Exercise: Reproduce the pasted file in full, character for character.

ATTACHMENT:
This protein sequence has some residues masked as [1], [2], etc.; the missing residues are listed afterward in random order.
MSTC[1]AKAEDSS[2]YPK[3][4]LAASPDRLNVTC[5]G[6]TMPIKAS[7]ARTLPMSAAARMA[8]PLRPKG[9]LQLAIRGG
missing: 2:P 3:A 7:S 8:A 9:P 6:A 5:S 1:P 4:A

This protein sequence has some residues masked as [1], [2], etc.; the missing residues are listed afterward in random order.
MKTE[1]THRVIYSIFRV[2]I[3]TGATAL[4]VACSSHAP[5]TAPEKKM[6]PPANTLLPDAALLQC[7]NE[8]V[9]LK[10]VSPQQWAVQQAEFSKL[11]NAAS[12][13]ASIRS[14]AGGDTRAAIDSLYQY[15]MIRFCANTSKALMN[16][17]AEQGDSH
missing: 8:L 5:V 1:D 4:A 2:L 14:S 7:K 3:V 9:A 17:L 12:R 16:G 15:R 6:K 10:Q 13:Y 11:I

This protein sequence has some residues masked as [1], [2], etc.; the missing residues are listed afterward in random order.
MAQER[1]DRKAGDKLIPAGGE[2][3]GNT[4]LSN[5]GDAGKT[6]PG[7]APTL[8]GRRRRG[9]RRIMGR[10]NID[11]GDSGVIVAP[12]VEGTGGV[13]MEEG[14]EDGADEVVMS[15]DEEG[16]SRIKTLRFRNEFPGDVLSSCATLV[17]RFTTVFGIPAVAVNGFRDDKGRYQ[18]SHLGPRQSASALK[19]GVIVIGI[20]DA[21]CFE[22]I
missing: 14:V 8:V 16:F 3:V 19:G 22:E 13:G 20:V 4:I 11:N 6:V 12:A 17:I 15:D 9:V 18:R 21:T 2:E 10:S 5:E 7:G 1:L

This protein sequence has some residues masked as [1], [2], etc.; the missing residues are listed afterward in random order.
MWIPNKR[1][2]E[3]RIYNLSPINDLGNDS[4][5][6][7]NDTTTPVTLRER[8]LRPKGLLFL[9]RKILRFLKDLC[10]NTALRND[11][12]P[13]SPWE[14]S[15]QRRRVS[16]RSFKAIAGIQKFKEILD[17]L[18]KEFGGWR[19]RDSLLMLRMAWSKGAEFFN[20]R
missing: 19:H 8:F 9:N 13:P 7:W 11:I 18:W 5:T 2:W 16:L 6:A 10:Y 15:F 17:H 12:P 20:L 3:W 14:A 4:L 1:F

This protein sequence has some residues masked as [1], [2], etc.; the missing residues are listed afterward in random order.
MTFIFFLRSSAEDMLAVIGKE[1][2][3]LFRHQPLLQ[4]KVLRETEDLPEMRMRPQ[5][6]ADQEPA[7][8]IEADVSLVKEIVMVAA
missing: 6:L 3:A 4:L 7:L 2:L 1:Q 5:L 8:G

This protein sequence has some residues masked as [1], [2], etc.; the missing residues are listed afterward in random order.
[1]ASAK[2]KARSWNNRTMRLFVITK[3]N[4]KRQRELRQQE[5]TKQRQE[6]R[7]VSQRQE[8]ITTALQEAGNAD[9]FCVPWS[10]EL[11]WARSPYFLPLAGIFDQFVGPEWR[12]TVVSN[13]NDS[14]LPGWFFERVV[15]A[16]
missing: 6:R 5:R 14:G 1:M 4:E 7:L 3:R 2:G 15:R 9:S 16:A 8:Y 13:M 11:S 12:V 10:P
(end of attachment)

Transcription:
This protein sequence has some residues masked as [1], [2], etc.; the missing residues are listed afterward in random order.
MSTC[1]AKAEDSS[2]YPK[3][4]LAASPDRLNVTC[5]G[6]TMPIKAS[7]ARTLPMSAAARMA[8]PLRPKG[9]LQLAIRGG
missing: 2:P 3:A 7:S 8:A 9:P 6:A 5:S 1:P 4:A

This protein sequence has some residues masked as [1], [2], etc.; the missing residues are listed afterward in random order.
MKTE[1]THRVIYSIFRV[2]I[3]TGATAL[4]VACSSHAP[5]TAPEKKM[6]PPANTLLPDAALLQC[7]NE[8]V[9]LK[10]VSPQQWAVQQAEFSKL[11]NAAS[12][13]ASIRS[14]AGGDTRAAIDSLYQY[15]MIRFCANTSKALMN[16][17]AEQGDSH
missing: 8:L 5:V 1:D 4:A 2:L 14:S 7:K 3:V 9:A 17:L 12:R 16:G 15:R 6:K 10:Q 13:Y 11:I

This protein sequence has some residues masked as [1], [2], etc.; the missing residues are listed afterward in random order.
MAQER[1]DRKAGDKLIPAGGE[2][3]GNT[4]LSN[5]GDAGKT[6]PG[7]APTL[8]GRRRRG[9]RRIMGR[10]NID[11]GDSGVIVAP[12]VEGTGGV[13]MEEG[14]EDGADEVVMS[15]DEEG[16]SRIKTLRFRNEFPGDVLSSCATLV[17]RFTTVFGIPAVAVNGFRDDKGRYQ[18]SHLGPRQSASALK[19]GVIVIGI[20]DA[21]CFE[22]I
missing: 14:V 8:V 16:F 3:V 19:G 22:E 13:G 20:V 4:I 11:N 6:V 12:A 17:I 15:D 9:V 18:R 21:T 2:E 10:S 5:E 7:G 1:L

This protein sequence has some residues masked as [1], [2], etc.; the missing residues are listed afterward in random order.
MWIPNKR[1][2]E[3]RIYNLSPINDLGNDS[4][5][6][7]NDTTTPVTLRER[8]LRPKGLLFL[9]RKILRFLKDLC[10]NTALRND[11][12]P[13]SPWE[14]S[15]QRRRVS[16]RSFKAIAGIQKFKEILD[17]L[18]KEFGGWR[19]RDSLLMLRMAWSKGAEFFN[20]R
missing: 19:H 8:F 9:N 13:P 7:W 11:I 18:W 5:T 2:W 16:L 6:A 10:Y 15:F 17:H 12:P 20:L 3:W 14:A 4:L 1:F

This protein sequence has some residues masked as [1], [2], etc.; the missing residues are listed afterward in random order.
MTFIFFLRSSAEDMLAVIGKE[1][2][3]LFRHQPLLQ[4]KVLRETEDLPEMRMRPQ[5][6]ADQEPA[7][8]IEADVSLVKEIVMVAA
missing: 6:L 3:A 4:L 7:L 2:L 1:Q 5:L 8:G

This protein sequence has some residues masked as [1], [2], etc.; the missing residues are listed afterward in random order.
[1]ASAK[2]KARSWNNRTMRLFVITK[3]N[4]KRQRELRQQE[5]TKQRQE[6]R[7]VSQRQE[8]ITTALQEAGNAD[9]FCVPWS[10]EL[11]WARSPYFLPLAGIFDQFVGPEWR[12]TVVSN[13]NDS[14]LPGWFFERVV[15]A[16]
missing: 6:R 5:R 14:G 1:M 4:E 7:L 3:R 2:G 15:R 9:S 16:A 8:Y 13:M 11:S 12:V 10:P